X
    Elizabeth Lee
    May 22, 2016 6:04 AM
    U.S. President Barack Obama's visit to Vietnam later this month comes at a time when Vietnam is seeking stronger ties with the United States. Many Vietnamese Americans, especially the younger generation, are optimistic Obama’s trip will help further reconciliation between the two former foes. Elizabeth Lee has more from the community called "Little Saigon" located south of Los Angeles.
    Video

    Video Vietnamese-American Youth Optimistic About Obama's Visit to Vietnam

    U.S. President Barack Obama's visit to Vietnam later this month comes at a time when Vietnam is seeking stronger ties with the United States. Many Vietnamese Americans, especially the younger generation, are optimistic Obama’s trip will help further reconciliation between the two former foes. Elizabeth Lee has more from the community called "Little Saigon" located south of Los Angeles.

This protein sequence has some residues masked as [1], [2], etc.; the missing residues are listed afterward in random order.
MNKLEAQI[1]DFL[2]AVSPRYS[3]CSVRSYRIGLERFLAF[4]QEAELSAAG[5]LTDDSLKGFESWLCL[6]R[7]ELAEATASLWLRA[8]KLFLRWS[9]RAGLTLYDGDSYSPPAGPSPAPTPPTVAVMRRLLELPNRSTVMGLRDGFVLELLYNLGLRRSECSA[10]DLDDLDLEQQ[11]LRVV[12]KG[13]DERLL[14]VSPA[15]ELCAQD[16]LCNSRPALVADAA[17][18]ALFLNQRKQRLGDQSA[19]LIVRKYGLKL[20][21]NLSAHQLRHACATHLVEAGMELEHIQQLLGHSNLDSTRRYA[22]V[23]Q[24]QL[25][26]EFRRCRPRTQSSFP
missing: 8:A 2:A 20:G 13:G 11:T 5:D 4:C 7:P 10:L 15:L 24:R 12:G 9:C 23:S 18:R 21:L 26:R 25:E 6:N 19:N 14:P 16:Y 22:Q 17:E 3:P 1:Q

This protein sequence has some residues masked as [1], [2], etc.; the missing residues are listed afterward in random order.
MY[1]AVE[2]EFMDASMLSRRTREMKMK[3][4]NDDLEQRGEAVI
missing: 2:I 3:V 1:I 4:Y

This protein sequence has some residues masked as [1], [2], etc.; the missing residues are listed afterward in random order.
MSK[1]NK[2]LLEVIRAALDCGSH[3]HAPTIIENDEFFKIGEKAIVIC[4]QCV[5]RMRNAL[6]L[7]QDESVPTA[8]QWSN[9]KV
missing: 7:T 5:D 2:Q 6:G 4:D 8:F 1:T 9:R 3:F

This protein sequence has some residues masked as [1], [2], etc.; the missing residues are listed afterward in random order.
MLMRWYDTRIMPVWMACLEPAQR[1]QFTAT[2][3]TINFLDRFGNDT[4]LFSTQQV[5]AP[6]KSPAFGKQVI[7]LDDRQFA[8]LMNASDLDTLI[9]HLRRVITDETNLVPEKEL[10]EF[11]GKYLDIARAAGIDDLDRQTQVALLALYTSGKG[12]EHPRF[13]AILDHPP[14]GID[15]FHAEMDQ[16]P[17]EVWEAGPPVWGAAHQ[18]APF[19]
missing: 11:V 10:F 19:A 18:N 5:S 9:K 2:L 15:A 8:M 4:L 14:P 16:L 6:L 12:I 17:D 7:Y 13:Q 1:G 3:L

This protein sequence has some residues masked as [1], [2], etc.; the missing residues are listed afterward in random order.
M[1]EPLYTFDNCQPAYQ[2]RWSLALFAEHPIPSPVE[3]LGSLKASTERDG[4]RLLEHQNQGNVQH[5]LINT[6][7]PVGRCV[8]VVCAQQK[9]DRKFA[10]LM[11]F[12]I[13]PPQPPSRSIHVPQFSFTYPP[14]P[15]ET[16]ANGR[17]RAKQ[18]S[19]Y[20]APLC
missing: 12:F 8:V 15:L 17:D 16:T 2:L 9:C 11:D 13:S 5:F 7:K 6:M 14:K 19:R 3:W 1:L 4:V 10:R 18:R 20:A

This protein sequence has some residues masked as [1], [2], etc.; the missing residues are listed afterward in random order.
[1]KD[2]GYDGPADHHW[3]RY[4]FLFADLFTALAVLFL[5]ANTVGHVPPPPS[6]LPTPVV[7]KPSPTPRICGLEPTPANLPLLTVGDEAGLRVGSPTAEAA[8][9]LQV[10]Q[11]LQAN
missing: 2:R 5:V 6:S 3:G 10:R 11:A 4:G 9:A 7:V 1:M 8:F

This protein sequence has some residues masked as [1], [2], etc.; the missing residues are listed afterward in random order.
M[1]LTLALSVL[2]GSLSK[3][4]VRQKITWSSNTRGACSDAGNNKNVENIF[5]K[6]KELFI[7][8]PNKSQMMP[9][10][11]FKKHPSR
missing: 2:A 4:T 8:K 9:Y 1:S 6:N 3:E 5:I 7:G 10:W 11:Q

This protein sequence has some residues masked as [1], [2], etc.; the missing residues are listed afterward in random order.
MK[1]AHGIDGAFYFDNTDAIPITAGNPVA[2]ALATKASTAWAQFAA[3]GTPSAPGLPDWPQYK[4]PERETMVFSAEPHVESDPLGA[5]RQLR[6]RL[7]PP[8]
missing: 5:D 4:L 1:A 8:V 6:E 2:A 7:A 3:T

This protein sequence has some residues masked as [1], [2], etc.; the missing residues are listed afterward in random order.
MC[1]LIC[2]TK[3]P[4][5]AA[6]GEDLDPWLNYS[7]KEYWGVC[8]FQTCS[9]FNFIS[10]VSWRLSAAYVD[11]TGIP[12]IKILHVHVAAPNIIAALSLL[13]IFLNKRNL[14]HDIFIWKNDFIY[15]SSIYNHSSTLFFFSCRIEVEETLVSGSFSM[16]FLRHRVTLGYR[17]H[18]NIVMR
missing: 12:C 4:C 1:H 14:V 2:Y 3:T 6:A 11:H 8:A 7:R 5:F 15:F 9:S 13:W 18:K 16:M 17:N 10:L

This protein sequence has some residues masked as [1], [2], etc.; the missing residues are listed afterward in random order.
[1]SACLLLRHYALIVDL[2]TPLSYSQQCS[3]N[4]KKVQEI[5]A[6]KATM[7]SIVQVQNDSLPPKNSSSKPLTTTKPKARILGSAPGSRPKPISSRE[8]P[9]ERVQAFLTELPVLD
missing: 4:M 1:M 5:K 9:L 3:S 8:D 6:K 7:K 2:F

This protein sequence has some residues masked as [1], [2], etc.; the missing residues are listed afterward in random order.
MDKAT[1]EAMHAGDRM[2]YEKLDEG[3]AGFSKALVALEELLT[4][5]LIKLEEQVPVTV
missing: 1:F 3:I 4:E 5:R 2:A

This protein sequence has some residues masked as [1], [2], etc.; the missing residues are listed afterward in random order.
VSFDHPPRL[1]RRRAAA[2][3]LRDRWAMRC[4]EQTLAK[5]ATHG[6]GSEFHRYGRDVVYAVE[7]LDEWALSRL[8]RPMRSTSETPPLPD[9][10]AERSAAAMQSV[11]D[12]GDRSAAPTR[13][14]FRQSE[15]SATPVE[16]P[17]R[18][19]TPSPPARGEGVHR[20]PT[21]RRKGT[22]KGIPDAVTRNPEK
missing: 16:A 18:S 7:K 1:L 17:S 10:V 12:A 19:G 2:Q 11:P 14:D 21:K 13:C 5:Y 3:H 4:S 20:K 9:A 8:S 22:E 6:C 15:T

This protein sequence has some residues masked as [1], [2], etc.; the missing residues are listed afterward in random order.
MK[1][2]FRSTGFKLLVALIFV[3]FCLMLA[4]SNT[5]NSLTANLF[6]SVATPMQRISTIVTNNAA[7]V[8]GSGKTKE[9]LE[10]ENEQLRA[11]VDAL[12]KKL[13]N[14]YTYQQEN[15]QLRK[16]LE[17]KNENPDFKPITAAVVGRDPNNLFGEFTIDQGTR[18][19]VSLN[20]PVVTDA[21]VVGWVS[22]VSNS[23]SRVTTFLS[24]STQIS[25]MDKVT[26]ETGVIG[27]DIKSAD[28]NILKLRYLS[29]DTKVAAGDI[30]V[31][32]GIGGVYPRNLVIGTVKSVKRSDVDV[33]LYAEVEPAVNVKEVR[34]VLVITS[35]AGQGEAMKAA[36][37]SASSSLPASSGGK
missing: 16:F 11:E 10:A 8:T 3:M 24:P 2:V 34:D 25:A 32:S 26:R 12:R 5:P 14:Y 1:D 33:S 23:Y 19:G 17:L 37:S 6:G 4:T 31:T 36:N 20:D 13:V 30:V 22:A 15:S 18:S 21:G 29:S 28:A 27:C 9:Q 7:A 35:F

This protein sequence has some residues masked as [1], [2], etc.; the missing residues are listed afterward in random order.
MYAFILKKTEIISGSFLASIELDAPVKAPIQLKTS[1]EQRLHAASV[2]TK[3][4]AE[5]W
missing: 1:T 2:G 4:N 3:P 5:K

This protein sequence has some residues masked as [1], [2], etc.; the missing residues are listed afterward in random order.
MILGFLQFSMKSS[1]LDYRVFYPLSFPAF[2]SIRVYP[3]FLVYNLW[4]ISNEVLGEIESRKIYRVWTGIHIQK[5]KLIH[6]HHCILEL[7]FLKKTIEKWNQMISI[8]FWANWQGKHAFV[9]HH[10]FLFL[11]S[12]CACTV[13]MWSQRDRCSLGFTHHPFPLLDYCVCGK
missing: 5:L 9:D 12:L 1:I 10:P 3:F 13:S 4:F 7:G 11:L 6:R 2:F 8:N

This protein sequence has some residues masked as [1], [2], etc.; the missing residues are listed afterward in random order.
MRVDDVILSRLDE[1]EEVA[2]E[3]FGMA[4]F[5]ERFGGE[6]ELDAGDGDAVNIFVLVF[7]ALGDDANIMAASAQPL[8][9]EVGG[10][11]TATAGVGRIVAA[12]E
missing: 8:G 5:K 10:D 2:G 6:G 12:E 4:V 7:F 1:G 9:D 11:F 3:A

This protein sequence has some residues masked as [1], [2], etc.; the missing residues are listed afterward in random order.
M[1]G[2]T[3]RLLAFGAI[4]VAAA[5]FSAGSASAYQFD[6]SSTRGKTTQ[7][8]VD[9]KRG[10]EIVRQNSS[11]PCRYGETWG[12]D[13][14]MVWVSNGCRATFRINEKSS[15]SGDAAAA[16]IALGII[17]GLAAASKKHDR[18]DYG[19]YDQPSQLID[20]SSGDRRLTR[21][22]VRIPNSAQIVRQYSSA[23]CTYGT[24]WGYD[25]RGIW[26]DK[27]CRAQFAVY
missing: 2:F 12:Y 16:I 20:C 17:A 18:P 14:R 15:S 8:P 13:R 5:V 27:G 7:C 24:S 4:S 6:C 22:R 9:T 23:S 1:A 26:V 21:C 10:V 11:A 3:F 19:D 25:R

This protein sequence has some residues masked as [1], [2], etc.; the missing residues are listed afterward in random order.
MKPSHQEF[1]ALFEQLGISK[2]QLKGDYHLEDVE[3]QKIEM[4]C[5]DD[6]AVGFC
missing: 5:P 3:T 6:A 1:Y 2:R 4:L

Video

    Video First-generation, Afghan-American Student Sets Sights on Basketball Glory

    Their parents are immigrants to the United States. They are kids who live between two worlds -- their parents' homeland and the U.S. For many of them, they feel most "American" at school. It can be tricky balancing both worlds. In this report, produced by Beth Mendelson, Arash Arabasadi tells us about one Afghan-American student who seems to be coping -- one shot at a time.
    Video

    Video Newest US Citizens, Writing the Next Great Chapter